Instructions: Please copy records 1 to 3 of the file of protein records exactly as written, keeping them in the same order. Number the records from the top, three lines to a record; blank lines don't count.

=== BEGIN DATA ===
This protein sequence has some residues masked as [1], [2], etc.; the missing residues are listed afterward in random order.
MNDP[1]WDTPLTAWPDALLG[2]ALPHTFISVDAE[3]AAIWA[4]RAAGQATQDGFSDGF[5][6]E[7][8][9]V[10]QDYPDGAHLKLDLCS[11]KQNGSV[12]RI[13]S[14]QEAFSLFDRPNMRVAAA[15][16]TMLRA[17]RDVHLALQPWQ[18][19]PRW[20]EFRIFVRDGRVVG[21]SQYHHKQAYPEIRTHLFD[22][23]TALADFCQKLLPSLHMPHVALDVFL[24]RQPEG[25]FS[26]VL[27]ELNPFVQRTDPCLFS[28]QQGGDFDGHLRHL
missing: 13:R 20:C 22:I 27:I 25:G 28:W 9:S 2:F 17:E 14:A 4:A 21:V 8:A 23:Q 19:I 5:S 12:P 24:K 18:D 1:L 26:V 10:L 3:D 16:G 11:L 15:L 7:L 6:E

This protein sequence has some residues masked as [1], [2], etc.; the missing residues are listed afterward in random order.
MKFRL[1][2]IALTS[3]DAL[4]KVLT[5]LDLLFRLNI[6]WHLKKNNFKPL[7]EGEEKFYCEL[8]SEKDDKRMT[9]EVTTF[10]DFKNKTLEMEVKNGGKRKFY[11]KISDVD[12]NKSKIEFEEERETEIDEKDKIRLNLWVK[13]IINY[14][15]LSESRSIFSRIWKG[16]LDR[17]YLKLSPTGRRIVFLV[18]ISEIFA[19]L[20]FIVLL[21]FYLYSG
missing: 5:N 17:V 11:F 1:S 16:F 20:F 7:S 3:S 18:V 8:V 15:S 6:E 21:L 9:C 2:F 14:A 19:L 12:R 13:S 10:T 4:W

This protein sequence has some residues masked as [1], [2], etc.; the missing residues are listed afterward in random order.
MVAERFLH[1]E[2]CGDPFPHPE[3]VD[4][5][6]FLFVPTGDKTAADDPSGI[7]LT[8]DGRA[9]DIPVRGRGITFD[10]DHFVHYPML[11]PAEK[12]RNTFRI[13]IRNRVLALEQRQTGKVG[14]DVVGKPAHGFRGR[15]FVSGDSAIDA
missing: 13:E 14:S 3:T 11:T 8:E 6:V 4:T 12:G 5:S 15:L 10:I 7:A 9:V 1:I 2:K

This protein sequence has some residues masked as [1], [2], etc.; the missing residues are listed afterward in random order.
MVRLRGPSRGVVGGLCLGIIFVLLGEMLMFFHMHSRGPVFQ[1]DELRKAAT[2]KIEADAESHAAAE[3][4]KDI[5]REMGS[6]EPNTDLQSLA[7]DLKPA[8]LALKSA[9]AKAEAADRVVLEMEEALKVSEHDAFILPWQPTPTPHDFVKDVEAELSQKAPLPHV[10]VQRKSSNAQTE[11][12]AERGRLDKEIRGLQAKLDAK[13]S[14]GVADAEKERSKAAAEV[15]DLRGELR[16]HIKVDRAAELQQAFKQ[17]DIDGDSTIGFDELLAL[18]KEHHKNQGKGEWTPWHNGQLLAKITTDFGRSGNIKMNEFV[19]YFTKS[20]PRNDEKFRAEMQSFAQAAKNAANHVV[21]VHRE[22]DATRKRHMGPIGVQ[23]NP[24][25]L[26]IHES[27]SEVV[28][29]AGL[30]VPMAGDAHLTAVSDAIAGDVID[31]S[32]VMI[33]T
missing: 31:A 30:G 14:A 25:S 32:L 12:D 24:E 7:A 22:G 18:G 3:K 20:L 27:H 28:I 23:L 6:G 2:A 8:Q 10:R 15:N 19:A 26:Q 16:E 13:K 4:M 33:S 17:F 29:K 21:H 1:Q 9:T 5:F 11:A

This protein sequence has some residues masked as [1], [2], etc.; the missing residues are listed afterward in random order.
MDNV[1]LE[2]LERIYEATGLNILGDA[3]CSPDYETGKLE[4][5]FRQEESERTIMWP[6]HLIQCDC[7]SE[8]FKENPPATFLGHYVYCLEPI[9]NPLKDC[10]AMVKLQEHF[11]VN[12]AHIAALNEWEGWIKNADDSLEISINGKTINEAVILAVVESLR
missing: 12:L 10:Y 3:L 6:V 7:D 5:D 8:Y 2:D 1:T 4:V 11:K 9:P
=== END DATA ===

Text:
This protein sequence has some residues masked as [1], [2], etc.; the missing residues are listed afterward in random order.
MNDP[1]WDTPLTAWPDALLG[2]ALPHTFISVDAE[3]AAIWA[4]RAAGQATQDGFSDGF[5][6]E[7][8][9]V[10]QDYPDGAHLKLDLCS[11]KQNGSV[12]RI[13]S[14]QEAFSLFDRPNMRVAAA[15][16]TMLRA[17]RDVHLALQPWQ[18][19]PRW[20]EFRIFVRDGRVVG[21]SQYHHKQAYPEIRTHLFD[22][23]TALADFCQKLLPSLHMPHVALDVFL[24]RQPEG[25]FS[26]VL[27]ELNPFVQRTDPCLFS[28]QQGGDFDGHLRHL
missing: 13:R 20:C 22:I 27:I 25:G 28:W 9:S 2:F 17:E 14:A 4:A 21:V 8:A 23:Q 19:I 5:S 12:P 24:K 18:D 1:L 26:V 10:L 3:D 16:G 11:L 15:L 7:L 6:E

This protein sequence has some residues masked as [1], [2], etc.; the missing residues are listed afterward in random order.
MKFRL[1][2]IALTS[3]DAL[4]KVLT[5]LDLLFRLNI[6]WHLKKNNFKPL[7]EGEEKFYCEL[8]SEKDDKRMT[9]EVTTF[10]DFKNKTLEMEVKNGGKRKFY[11]KISDVD[12]NKSKIEFEEERETEIDEKDKIRLNLWVK[13]IINY[14][15]LSESRSIFSRIWKG[16]LDR[17]YLKLSPTGRRIVFLV[18]ISEIFA[19]L[20]FIVLL[21]FYLYSG
missing: 5:N 17:V 11:F 1:S 16:F 20:F 7:S 3:S 18:V 8:V 15:S 6:E 21:L 9:C 2:F 14:A 19:L 12:R 13:S 10:T 4:W

This protein sequence has some residues masked as [1], [2], etc.; the missing residues are listed afterward in random order.
MVAERFLH[1]E[2]CGDPFPHPE[3]VD[4][5][6]FLFVPTGDKTAADDPSGI[7]LT[8]DGRA[9]DIPVRGRGITFD[10]DHFVHYPML[11]PAEK[12]RNTFRI[13]IRNRVLALEQRQTGKVG[14]DVVGKPAHGFRGR[15]FVSGDSAIDA
missing: 13:E 14:S 3:T 11:T 8:E 6:V 4:T 12:G 5:S 15:L 10:I 7:A 9:V 1:I 2:K